Despite the severity of this problem, school and city officials often listen but do not make concrete changes, Watson said. 

“The people in power — they see us as a nuisance,” he said. “As a child, I remember asking a lot of questions and no one answered them. They just told me to shut up.” 

Organizers emphasized the importance of fostering “intergenerational” connections through the protest. Members of Citizens’ Greener Evanston, a local climate advocacy group, and Chicago Area Peace Action, an organization supporting human rights initiatives throughout the region, joined student protesters to structure the final meetup in Fountain Square.

Catherine Buntin, the co-coordinator of CAPA’s climate advocacy group, stood beside a table stacked with cookies and water next to the crowd with two other CAPA volunteers, ready to “fuel” marchers. 

After the speakers concluded, CAPA and CGE volunteers joined ETown Sunrise leaders in holding up posters with QR codes, which linked to an email template for students to send to ETHS administrators to demand action.

Several residents also met student protesters at school, walking alongside the crowd while wearing neon vests to help direct traffic and keep students safe as they walked along Lake Street. 

Evanston resident Adam Vaughn marched with students while beating a drum, providing a rhythm for their chants of “ETHS, do your job!”.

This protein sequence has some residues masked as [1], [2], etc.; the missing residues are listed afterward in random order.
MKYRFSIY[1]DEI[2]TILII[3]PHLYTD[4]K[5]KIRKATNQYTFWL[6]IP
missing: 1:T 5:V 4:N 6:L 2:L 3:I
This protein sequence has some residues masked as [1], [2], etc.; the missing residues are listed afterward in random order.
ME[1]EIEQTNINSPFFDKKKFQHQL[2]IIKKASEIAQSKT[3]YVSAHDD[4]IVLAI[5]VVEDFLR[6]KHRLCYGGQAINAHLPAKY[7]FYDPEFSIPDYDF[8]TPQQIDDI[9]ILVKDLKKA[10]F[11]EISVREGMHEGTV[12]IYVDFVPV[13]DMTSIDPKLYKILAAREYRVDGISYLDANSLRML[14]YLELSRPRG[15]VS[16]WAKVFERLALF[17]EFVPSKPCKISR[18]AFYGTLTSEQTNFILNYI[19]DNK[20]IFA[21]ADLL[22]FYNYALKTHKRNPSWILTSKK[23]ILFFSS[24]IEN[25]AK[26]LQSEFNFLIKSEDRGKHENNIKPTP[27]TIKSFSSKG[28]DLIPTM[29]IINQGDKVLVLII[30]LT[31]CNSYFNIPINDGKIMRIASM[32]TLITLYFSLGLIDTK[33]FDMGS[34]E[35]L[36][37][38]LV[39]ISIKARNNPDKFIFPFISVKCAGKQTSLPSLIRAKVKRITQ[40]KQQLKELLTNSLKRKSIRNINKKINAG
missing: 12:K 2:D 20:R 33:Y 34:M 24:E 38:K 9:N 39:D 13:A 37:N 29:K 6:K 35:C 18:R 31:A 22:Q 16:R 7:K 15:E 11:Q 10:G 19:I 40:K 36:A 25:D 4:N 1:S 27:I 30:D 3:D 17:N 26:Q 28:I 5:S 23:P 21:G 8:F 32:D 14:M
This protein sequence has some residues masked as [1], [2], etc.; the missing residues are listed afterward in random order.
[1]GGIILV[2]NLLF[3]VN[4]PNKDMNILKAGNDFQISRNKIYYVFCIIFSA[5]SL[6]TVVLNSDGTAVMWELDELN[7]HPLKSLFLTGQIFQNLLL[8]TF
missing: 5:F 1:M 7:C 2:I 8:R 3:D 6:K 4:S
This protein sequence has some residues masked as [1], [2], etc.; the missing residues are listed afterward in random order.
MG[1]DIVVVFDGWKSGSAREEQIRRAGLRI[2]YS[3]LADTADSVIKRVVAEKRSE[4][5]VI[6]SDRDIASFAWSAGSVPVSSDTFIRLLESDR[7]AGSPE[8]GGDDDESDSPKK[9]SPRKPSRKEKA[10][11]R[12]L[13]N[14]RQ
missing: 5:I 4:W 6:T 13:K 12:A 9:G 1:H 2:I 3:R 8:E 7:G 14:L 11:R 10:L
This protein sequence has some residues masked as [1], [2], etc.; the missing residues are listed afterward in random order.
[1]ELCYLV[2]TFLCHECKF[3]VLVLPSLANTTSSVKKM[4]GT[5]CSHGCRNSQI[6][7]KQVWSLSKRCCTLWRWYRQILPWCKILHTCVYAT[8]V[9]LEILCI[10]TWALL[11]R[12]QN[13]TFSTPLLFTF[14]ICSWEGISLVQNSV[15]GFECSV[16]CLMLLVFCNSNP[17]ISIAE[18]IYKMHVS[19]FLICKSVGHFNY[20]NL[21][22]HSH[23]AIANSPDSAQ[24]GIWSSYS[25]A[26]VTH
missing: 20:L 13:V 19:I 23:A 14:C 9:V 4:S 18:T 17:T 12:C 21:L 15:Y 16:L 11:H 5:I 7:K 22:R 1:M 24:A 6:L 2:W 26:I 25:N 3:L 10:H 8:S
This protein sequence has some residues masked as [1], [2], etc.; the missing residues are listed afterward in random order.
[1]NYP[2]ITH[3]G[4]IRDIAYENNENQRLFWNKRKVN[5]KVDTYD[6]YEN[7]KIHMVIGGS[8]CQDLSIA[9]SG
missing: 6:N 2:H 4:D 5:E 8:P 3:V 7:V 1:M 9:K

The protest even included some of the youngest members of the Evanston community. As protesters marched past Penny Park, students and teachers from Dewey Elementary School lined the street, waving colorful hand-drawn signs and cheering on the crowd.

Upon reaching Fountain Square, the crowd was joined by two Northwestern students: Communication junior Lucy London and Communication sophomore Jordan Muhammad. The pair spoke on behalf of Fossil Free Northwestern, a group advocating for the University to divest from fossil fuels and emphasized the connections between their movement.

“With Fossil Free, a big part of (our mission) is divestment, but it’s also about what larger changes need to happen,” Muhammad said. “Coalition and solidarity is an essential part of that, and making sure that we are always thinking about people younger than us and bringing people closer to us.”

As the protest drew to a close, organizers passed around chalk for protesters to use to decorate Fountain Square with climate-themed messages and artwork.

Standing among a sea of students writing messages like “Stop Killing Our Planet” and “We Deserve a Future,” Aaron reflected on what she hopes ETHS organizing will look like as they work to inspire the next generation of student climate activists in Evanston.

“We’ll continue to show back up here and in other adult-dominated spaces to make it clear that we’re not going away,” she said. “It’s very crucial to understand that youth anxiety is driven by adult inaction.”

Email: [email protected]

Twitter: @lilylcarey

Email: [email protected] 

Twitter: @JorjaSiemons